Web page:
Facebook drops Microsoft's Bing in favor of its own search tool
Bing has been unceremoniously dumped by Facebook. The social network had been using the Microsoft search tool to power its Graph Search platform for some time now, but no longer. While no announcement has been made, Facebook confirmed the news to Reuters.
The lack of official announcement meant that the dropping of Bing was immediately noticed. Facebook does not have a replacement partner in mind -- there is no danger of the social network teaming up with Google -- but will go it alone instead.
It seems that the decision tied in with Facebook's recent updating of its own search tool. A few days ago, the search tool was updated to make it possible to find specific posts rather than users and pages. This made Facebook Search more like a "proper" search engine, and probably led to questions about the value of maintaining links with Bing. But there are other reasons behind ditching Bing.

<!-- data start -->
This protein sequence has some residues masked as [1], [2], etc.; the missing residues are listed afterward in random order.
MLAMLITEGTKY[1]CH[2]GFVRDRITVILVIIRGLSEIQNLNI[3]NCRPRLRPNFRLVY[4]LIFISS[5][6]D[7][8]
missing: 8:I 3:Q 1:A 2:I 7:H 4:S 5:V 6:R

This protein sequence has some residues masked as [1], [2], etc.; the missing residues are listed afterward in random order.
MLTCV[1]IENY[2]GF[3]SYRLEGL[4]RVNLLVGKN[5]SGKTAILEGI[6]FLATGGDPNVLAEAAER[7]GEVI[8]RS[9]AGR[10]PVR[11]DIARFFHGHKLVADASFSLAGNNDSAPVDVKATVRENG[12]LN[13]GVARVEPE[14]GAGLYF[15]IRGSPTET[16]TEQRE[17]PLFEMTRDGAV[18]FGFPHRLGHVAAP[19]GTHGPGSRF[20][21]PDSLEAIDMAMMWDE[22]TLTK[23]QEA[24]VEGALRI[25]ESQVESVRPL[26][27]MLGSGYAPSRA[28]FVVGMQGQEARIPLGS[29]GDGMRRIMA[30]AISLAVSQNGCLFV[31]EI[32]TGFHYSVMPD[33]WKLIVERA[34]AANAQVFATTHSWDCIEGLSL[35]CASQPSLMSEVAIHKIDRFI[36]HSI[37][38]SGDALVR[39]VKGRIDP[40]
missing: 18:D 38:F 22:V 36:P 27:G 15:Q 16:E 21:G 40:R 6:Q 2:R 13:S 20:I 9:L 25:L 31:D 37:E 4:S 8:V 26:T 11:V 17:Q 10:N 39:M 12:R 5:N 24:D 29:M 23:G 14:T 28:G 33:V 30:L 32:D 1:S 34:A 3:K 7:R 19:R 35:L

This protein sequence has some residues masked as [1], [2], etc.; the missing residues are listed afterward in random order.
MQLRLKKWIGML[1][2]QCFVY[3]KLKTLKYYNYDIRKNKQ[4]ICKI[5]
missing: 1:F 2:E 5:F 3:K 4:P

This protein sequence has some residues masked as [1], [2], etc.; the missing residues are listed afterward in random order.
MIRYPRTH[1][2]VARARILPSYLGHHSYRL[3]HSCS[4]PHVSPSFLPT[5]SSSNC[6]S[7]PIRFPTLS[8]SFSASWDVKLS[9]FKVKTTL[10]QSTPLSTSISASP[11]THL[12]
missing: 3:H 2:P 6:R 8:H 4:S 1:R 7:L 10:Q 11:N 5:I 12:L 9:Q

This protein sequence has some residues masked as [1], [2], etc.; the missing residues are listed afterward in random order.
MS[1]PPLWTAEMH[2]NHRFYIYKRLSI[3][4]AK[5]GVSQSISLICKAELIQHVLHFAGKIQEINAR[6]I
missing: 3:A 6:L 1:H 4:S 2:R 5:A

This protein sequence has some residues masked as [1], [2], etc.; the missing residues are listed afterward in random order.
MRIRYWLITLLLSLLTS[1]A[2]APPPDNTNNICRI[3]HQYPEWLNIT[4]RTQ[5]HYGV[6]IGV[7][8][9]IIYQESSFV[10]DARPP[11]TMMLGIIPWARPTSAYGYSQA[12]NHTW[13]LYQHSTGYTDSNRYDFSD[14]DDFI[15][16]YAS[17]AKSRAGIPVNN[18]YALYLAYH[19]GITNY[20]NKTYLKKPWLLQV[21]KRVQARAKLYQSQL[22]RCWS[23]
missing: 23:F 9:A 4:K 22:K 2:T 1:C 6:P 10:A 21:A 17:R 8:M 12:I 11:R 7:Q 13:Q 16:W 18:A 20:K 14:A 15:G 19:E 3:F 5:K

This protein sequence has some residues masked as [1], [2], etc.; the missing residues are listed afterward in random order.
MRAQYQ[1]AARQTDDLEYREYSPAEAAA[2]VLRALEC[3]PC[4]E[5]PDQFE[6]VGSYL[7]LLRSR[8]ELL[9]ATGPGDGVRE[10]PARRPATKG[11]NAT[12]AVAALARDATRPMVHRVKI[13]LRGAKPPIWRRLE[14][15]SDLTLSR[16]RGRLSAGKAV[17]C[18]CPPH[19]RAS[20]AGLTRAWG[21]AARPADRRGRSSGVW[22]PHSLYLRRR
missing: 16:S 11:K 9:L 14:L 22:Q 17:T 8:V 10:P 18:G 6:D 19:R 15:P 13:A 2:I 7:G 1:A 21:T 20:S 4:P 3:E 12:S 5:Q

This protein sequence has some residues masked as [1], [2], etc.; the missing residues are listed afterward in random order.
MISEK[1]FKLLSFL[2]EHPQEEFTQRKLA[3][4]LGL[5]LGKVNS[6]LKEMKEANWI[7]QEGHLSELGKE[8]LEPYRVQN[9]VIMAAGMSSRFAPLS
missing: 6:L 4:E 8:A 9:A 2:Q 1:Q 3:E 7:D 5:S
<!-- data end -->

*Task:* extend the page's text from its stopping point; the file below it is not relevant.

Facebook issued a statement to VentureBeat in which it explained the switch in focus:
We're not currently showing web search results in Facebook Search because we're focused on helping people find what's been shared with them on Facebook.
While Microsoft will undoubtedly be unhappy with Facebook's decision, it's one that will probably go down well with users of the site. The move is an interesting one, if not one that is entirely surprising. The problem with using Bing to display web search results within Facebook was that it did just that -- display search results from the wider web rather than just Facebook.
This meant that while there was arguably a better experience for users thanks to the extra features, there was a far stronger risk that people would navigate away from Facebook and stop consuming ads. It's not yet clear whether Facebook will start to cast its search net wider, displaying results and pages in a closely controlled built-in browser, but this is certainly something to look out for further down the line.